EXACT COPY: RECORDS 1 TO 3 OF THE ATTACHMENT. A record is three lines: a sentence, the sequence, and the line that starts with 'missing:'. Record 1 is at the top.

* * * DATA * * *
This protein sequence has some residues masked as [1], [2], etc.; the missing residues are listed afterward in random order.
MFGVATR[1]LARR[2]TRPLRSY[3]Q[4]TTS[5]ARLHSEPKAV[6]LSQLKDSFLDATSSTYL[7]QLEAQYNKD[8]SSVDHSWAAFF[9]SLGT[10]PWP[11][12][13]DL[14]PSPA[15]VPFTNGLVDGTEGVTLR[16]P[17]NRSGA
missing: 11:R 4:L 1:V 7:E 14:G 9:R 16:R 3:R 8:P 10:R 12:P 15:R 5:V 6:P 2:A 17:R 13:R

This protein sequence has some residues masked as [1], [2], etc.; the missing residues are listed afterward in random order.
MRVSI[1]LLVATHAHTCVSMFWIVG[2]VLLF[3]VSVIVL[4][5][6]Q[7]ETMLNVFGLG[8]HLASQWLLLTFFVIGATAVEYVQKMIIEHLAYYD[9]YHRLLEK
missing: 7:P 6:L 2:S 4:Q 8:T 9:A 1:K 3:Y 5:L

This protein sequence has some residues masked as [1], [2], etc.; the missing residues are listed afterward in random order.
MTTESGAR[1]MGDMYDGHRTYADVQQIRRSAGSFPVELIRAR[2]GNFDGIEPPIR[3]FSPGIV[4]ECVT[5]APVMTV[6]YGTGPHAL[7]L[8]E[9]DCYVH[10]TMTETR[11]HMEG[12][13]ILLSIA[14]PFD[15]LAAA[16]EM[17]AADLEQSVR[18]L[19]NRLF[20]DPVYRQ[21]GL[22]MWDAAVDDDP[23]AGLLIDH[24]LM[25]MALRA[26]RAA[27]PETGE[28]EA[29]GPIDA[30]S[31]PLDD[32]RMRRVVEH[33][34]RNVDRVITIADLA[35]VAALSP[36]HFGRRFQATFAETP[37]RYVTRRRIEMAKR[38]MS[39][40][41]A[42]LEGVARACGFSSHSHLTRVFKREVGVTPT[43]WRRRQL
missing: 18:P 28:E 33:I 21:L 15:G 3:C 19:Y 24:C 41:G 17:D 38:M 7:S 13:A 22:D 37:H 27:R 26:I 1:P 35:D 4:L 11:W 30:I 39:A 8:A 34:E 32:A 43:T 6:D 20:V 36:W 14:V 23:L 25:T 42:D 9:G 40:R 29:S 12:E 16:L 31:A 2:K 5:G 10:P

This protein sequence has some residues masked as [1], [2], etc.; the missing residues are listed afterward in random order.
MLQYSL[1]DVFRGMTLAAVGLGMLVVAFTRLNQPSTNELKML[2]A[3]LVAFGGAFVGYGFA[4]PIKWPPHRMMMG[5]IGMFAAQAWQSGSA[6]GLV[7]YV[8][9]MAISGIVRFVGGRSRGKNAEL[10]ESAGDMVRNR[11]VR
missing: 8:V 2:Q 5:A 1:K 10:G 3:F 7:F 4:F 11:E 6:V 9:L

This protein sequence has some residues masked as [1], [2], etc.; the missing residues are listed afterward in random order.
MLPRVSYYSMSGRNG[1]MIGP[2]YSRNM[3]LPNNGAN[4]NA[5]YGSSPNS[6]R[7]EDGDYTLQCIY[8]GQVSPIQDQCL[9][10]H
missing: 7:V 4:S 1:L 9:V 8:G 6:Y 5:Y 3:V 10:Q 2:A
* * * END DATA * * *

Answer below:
This protein sequence has some residues masked as [1], [2], etc.; the missing residues are listed afterward in random order.
MFGVATR[1]LARR[2]TRPLRSY[3]Q[4]TTS[5]ARLHSEPKAV[6]LSQLKDSFLDATSSTYL[7]QLEAQYNKD[8]SSVDHSWAAFF[9]SLGT[10]PWP[11][12][13]DL[14]PSPA[15]VPFTNGLVDGTEGVTLR[16]P[17]NRSGA
missing: 11:R 4:L 1:V 7:E 14:G 9:R 16:R 3:R 8:P 10:R 12:P 15:R 5:V 6:P 2:A 17:R 13:R

This protein sequence has some residues masked as [1], [2], etc.; the missing residues are listed afterward in random order.
MRVSI[1]LLVATHAHTCVSMFWIVG[2]VLLF[3]VSVIVL[4][5][6]Q[7]ETMLNVFGLG[8]HLASQWLLLTFFVIGATAVEYVQKMIIEHLAYYD[9]YHRLLEK
missing: 7:P 6:L 2:S 4:Q 8:T 9:A 1:K 3:Y 5:L

This protein sequence has some residues masked as [1], [2], etc.; the missing residues are listed afterward in random order.
MTTESGAR[1]MGDMYDGHRTYADVQQIRRSAGSFPVELIRAR[2]GNFDGIEPPIR[3]FSPGIV[4]ECVT[5]APVMTV[6]YGTGPHAL[7]L[8]E[9]DCYVH[10]TMTETR[11]HMEG[12][13]ILLSIA[14]PFD[15]LAAA[16]EM[17]AADLEQSVR[18]L[19]NRLF[20]DPVYRQ[21]GL[22]MWDAAVDDDP[23]AGLLIDH[24]LM[25]MALRA[26]RAA[27]PETGE[28]EA[29]GPIDA[30]S[31]PLDD[32]RMRRVVEH[33][34]RNVDRVITIADLA[35]VAALSP[36]HFGRRFQATFAETP[37]RYVTRRRIEMAKR[38]MS[39][40][41]A[42]LEGVARACGFSSHSHLTRVFKREVGVTPT[43]WRRRQL
missing: 18:P 28:E 33:I 21:L 15:G 3:C 19:Y 24:C 41:G 17:D 38:M 7:S 13:A 22:D 37:H 27:R 26:I 1:P 35:D 4:L 11:W 30:I 39:A 8:A 34:E 32:A 43:T 6:D 20:V 36:W 14:V 23:L 25:T 42:D 9:G 40:R 29:S 12:E 16:L 31:A 2:K 5:G 10:P